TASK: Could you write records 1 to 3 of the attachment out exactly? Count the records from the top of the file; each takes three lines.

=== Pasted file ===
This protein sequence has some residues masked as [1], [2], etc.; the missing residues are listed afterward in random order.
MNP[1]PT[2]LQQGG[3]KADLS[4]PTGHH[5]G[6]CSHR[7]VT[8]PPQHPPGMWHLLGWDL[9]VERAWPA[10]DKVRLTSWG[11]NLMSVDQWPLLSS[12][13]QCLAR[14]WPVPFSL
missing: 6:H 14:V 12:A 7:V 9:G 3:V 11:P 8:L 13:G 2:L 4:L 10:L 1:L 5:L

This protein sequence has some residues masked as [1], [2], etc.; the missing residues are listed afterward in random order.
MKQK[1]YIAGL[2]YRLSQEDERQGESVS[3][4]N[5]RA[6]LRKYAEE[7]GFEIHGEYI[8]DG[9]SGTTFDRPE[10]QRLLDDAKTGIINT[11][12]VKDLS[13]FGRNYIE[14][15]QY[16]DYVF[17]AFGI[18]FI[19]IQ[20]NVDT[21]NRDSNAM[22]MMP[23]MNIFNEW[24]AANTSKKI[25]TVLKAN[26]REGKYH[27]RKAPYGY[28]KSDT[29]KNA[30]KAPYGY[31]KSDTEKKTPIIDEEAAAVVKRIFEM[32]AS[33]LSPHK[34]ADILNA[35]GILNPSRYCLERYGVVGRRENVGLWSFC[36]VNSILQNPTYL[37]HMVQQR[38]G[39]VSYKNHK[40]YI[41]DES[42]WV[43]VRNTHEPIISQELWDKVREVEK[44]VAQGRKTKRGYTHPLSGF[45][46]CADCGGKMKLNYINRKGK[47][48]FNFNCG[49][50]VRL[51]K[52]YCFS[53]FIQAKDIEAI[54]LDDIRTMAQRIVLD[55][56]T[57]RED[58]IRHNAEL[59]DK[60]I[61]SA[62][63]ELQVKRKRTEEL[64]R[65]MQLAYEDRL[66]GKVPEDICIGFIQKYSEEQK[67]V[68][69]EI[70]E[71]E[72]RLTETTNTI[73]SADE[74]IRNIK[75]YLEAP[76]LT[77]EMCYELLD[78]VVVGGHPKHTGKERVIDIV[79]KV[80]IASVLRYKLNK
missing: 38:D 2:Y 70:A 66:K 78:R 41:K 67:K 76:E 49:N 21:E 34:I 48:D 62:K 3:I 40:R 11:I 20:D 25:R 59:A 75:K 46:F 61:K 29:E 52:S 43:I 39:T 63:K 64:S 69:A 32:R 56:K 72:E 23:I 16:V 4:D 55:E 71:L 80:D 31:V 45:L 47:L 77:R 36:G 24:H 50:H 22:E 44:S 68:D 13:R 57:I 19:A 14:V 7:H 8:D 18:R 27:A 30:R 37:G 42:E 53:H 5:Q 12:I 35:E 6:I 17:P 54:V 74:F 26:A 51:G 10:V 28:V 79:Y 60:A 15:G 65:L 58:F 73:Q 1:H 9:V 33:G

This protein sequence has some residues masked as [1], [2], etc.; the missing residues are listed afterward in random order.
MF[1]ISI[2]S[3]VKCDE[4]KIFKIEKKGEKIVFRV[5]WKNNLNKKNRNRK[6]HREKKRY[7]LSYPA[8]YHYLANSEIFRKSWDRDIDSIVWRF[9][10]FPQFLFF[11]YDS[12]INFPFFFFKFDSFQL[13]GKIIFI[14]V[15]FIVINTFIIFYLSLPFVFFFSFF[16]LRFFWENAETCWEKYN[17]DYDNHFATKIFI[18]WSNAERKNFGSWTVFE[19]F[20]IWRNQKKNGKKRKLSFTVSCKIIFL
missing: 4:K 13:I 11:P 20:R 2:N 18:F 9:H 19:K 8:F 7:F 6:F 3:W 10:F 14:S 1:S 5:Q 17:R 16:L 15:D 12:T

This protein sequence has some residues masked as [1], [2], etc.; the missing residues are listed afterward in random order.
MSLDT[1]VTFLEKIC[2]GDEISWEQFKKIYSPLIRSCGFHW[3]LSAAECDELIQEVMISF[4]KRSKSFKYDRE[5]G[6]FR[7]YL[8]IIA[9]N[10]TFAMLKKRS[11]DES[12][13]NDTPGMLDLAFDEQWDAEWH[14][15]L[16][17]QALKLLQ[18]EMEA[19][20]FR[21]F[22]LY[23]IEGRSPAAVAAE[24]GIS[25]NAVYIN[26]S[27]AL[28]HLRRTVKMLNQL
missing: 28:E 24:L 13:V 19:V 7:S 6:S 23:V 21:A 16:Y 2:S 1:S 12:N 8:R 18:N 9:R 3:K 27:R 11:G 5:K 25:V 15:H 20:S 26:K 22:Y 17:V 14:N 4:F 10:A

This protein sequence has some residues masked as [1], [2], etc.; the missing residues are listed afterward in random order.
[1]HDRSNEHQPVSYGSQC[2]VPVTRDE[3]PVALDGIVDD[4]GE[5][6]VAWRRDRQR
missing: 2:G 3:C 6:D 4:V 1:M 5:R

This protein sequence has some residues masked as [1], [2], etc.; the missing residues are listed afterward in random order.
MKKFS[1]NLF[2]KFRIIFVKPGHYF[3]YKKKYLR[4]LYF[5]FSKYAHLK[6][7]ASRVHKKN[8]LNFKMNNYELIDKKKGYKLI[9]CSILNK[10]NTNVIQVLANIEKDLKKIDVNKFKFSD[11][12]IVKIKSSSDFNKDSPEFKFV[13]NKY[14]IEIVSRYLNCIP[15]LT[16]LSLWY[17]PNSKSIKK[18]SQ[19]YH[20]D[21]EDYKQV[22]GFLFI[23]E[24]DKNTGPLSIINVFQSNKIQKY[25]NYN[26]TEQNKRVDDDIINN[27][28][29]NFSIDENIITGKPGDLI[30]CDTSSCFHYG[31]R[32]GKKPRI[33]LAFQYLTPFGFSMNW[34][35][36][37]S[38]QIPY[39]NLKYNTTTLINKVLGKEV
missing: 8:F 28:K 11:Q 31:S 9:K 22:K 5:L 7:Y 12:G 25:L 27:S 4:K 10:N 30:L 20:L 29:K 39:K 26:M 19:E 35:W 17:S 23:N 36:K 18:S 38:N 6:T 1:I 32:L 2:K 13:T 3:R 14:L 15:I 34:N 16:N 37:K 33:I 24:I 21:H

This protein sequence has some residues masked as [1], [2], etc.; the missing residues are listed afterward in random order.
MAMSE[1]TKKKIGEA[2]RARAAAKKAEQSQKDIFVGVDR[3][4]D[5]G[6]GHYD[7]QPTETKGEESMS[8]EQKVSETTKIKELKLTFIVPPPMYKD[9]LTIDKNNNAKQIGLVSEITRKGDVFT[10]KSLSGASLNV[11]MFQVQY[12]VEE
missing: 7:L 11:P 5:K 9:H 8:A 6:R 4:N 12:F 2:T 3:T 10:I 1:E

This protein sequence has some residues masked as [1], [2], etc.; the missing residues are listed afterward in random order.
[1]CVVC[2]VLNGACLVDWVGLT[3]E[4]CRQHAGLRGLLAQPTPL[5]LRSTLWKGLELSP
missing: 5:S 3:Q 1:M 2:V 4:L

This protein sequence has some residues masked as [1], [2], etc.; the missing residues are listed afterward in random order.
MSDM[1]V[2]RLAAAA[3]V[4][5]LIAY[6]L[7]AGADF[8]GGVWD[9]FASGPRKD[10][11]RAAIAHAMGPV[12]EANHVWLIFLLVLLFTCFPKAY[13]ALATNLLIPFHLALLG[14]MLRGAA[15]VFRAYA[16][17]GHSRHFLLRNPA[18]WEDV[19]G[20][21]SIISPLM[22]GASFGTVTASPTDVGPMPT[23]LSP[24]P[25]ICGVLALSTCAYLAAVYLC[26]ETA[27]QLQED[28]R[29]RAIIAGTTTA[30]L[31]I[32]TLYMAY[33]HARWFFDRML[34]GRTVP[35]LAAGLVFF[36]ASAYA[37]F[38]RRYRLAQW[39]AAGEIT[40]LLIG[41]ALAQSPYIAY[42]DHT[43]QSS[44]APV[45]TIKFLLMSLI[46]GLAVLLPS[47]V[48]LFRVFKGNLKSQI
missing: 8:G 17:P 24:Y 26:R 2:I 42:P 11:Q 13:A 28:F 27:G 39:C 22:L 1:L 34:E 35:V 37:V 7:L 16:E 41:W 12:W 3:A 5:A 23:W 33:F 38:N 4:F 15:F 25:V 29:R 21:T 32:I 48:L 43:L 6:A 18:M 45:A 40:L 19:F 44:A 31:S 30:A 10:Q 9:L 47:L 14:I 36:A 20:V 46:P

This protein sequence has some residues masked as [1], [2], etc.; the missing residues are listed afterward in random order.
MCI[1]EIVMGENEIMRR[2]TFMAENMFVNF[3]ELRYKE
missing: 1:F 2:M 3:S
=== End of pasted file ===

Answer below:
This protein sequence has some residues masked as [1], [2], etc.; the missing residues are listed afterward in random order.
MNP[1]PT[2]LQQGG[3]KADLS[4]PTGHH[5]G[6]CSHR[7]VT[8]PPQHPPGMWHLLGWDL[9]VERAWPA[10]DKVRLTSWG[11]NLMSVDQWPLLSS[12][13]QCLAR[14]WPVPFSL
missing: 6:H 14:V 12:A 7:V 9:G 3:V 11:P 8:L 13:G 2:L 4:L 10:L 1:L 5:L

This protein sequence has some residues masked as [1], [2], etc.; the missing residues are listed afterward in random order.
MKQK[1]YIAGL[2]YRLSQEDERQGESVS[3][4]N[5]RA[6]LRKYAEE[7]GFEIHGEYI[8]DG[9]SGTTFDRPE[10]QRLLDDAKTGIINT[11][12]VKDLS[13]FGRNYIE[14][15]QY[16]DYVF[17]AFGI[18]FI[19]IQ[20]NVDT[21]NRDSNAM[22]MMP[23]MNIFNEW[24]AANTSKKI[25]TVLKAN[26]REGKYH[27]RKAPYGY[28]KSDT[29]KNA[30]KAPYGY[31]KSDTEKKTPIIDEEAAAVVKRIFEM[32]AS[33]LSPHK[34]ADILNA[35]GILNPSRYCLERYGVVGRRENVGLWSFC[36]VNSILQNPTYL[37]HMVQQR[38]G[39]VSYKNHK[40]YI[41]DES[42]WV[43]VRNTHEPIISQELWDKVREVEK[44]VAQGRKTKRGYTHPLSGF[45][46]CADCGGKMKLNYINRKGK[47][48]FNFNCG[49][50]VRL[51]K[52]YCFS[53]FIQAKDIEAI[54]LDDIRTMAQRIVLD[55][56]T[57]RED[58]IRHNAEL[59]DK[60]I[61]SA[62][63]ELQVKRKRTEEL[64]R[65]MQLAYEDRL[66]GKVPEDICIGFIQKYSEEQK[67]V[68][69]EI[70]E[71]E[72]RLTETTNTI[73]SADE[74]IRNIK[75]YLEAP[76]LT[77]EMCYELLD[78]VVVGGHPKHTGKERVIDIV[79]KV[80]IASVLRYKLNK
missing: 38:D 2:Y 70:A 66:K 78:R 41:K 67:K 76:E 49:N 21:E 34:I 48:D 62:K 3:I 40:R 11:I 20:D 25:R 59:A 75:K 46:F 61:K 29:E 52:S 43:I 39:T 63:K 64:S 69:A 32:R 56:K 72:E 23:I 16:V 4:D 55:E 71:L 80:D 31:V 45:L 47:L 77:R 36:G 24:H 50:H 22:E 44:S 68:D 13:R 57:I 19:A 14:V 7:H 8:D 18:R 27:A 30:R 37:G 42:E 53:H 5:Q 12:I 35:E 6:I 17:P 54:V 74:F 26:A 51:G 10:V 28:V 79:Y 60:A 15:G 65:L 58:F 73:Q 1:H 9:V 33:G

This protein sequence has some residues masked as [1], [2], etc.; the missing residues are listed afterward in random order.
MF[1]ISI[2]S[3]VKCDE[4]KIFKIEKKGEKIVFRV[5]WKNNLNKKNRNRK[6]HREKKRY[7]LSYPA[8]YHYLANSEIFRKSWDRDIDSIVWRF[9][10]FPQFLFF[11]YDS[12]INFPFFFFKFDSFQL[13]GKIIFI[14]V[15]FIVINTFIIFYLSLPFVFFFSFF[16]LRFFWENAETCWEKYN[17]DYDNHFATKIFI[18]WSNAERKNFGSWTVFE[19]F[20]IWRNQKKNGKKRKLSFTVSCKIIFL
missing: 4:K 13:I 11:P 20:R 2:N 18:F 9:H 19:K 8:F 7:F 6:F 3:W 10:F 14:S 1:S 5:Q 17:R 16:L 15:D 12:T